Coast Mountain College adds student housing, updated library
Students at the Coast Mountain College (CMTN) Terrace campus have access to more housing and improved facilities with the opening of 108 student beds and a renovated library.
The design of both spaces was informed by CMTN’s First Nations Council, students and staff to create a culturally safe environment that incorporates Indigenous art and cultural space.
“The care and attention to detail in these projects will inspire students to learn more about the world around them, all while creating a safe place to call home as they adjust to life on campus,” said Anne Kang, Minister of Advanced Education and Skills Training. “This increased student housing will also reduce the demand for rental housing in the community, helping to alleviate the housing market pressures throughout Terrace.”
The new student housing building, called Wii Gyemsiga Siwilaawksat, replaces housing that was more than 40 years old. The building’s name translates to “where learners are content or comfortable.” This is reflected in the choice to include two suites for visiting families of students, an Elder suite, two shared kitchens, two collaboration areas, a computer lab, an e-sports room and bike storage.
A central area features a variety of Indigenous fine art created by alumni and instructors from CMTN’s Freda Diesing School of Northwest Coast Art. The building features two three-storey wings with 108 beds (104 student beds, up from 71 in the previous spaces).
“We know that safe, comfortable and inspiring places to live and study give students a boost when it comes to concentrating on their schoolwork,” said Laurie Waye, interim president, CMTN. “We are so excited to be opening the doors of these exceptional facilities to students this fall.”
The renovated Spruce Building Library, called Waap Sa’mn, is also open. The space includes an Indigenous reading circle area that houses Indigenous collections, as well as learning and administrative spaces. The renovation was needed following a 2018 flood in the basement of the building. Phase 2 of the building renovation is expected to be complete in fall 2022.
“I remember how important a home away from home is when a student is going to school outside of their community. The new housing facility will help students feel culturally safe,” says Nicole Halbauer, X’staam Hana’ax, CMTN board chair. “The renovated library gives students a comfortable, welcoming and modern new space to study in.”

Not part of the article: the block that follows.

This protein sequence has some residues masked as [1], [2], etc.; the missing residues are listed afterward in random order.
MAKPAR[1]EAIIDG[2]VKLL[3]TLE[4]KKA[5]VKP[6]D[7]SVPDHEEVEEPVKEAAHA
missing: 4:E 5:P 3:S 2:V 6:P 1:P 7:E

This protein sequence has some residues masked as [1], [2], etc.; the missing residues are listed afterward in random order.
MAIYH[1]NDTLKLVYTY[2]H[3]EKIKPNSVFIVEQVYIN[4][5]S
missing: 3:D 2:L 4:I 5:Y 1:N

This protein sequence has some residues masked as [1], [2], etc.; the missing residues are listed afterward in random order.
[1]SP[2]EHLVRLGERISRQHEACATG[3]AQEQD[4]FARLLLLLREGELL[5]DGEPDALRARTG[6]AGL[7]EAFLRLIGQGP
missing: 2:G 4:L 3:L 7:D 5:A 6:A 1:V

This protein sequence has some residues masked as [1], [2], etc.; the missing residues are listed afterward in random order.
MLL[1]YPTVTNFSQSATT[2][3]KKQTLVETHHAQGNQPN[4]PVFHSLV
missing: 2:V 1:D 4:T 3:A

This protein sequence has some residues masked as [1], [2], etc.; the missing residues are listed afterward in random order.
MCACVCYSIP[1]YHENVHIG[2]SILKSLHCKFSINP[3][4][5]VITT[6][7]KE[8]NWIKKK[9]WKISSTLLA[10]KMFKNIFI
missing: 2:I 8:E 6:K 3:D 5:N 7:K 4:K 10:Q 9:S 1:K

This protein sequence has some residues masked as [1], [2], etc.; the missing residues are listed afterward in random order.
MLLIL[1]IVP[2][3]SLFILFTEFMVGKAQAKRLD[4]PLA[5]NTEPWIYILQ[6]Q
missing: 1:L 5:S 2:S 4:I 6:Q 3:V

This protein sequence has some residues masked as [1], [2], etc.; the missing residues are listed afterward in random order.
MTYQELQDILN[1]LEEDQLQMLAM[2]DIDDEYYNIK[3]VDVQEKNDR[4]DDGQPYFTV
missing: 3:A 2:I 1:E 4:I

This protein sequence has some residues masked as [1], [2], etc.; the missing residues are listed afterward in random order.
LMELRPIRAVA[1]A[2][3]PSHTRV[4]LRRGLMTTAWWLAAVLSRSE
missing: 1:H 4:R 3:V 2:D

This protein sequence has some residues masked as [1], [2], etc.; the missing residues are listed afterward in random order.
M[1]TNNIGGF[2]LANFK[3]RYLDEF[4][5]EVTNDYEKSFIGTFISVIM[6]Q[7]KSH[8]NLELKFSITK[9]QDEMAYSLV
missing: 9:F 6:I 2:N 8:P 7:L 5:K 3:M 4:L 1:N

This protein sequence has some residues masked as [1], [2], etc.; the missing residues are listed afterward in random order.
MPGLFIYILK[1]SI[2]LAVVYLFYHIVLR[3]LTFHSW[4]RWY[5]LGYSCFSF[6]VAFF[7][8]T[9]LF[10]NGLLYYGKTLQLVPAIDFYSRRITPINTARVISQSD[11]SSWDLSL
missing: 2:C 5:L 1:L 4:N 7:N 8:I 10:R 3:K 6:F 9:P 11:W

The Gitxsan, Haisla, Haida, Tsimshian, Nisga’a, Wet’suwet’en and Métis Nation are in CMTN’s service area. Design elements of the student housing building and library were incorporated to honour the First Nations and the Métis Nation the college serves across its seven regional campuses.
Murray Rankin, Minister of Indigenous Relations and Reconciliation –
“The new student housing, Wii Gyemsiga Siwilaawksat, is a powerful example of collaboration. From the planning phase through to the realization of this project, there has been a focus on diverse student needs, incorporating elements of local First Nations’ art and culture that resonates deeply. I am grateful for the vision CMTN brought to this project and excited for the community to make use of it for years to come.”
Nathan Cullen, MLA for Stikine –
“Students who choose to study in smaller communities deserve the best facilities we can provide them, and this $21.6-million addition to CMTN’s Terrace campus is a fantastic example of what is possible when we work together. These are more than buildings. They’re launching points for people’s careers, and the start of a rewarding careers that keeps people living, learning and working in the North.”
Jennifer Rice, MLA for North Coast –
“Resiliency is the key to success, and having a welcoming and inclusive place to call home while broadening one’s perspectives through study makes an important difference in the lives of our young adults. The reach and impact of CMTN is felt throughout Northern British Columbia, and the new student housing and renovated library are a fantastic example of how thoughtfully designed buildings can positively influence the lived experience of so many people.”
Charlotte Guno, CMTN First Nations Council –
“It is so important that our students have safe, clean, affordable student housing so that they can succeed in their studies. A home away from home is vital for student success, and this new beautiful building provides comfortable spaces to live, engage with others and study.”
Kobe Antoine, CMTN First Nations Fine Arts student –
“Being in a nice student building is important because it improves your quality of life and your overall studies. I feel like it makes me want to put in more effort into my work because I finally have the right workspace to think clearly. It makes me feel acknowledged as a student and I just really want to keep learning here.”
Stan Bevan, instructor, First Nations Fine Art, CMTN’s Freda Diesing School of Northwest Coast Art –
“We are proud to bring contemporary First Nations art to the new housing facility and the library. The art was created by many of the Freda Diesing School of Northwest Coast Art alumni and highlights the program, the college and the maturity of the many artists involved. This will be one of the largest collections of contemporary First Nations Art in northern B.C.”
- The $21.6-million new student housing facility received $20.6 million from the provincial government, with the remaining cost funded by CMTN.
- The $4.4-million library renovation is Phase 1 of 2. The total cost is $13.4 million and is fully funded by the Province.
- CMTN, formerly Northwest Community College, was established in 1975 in Terrace.
- The phonetic pronunciation of Wii Gyemsiga Siwilaawksat is “Wee gii’yemk-sea-ga Sue-will-la-owk-set.”
For more about CMTN, visit: https://www.coastmountaincollege.ca/
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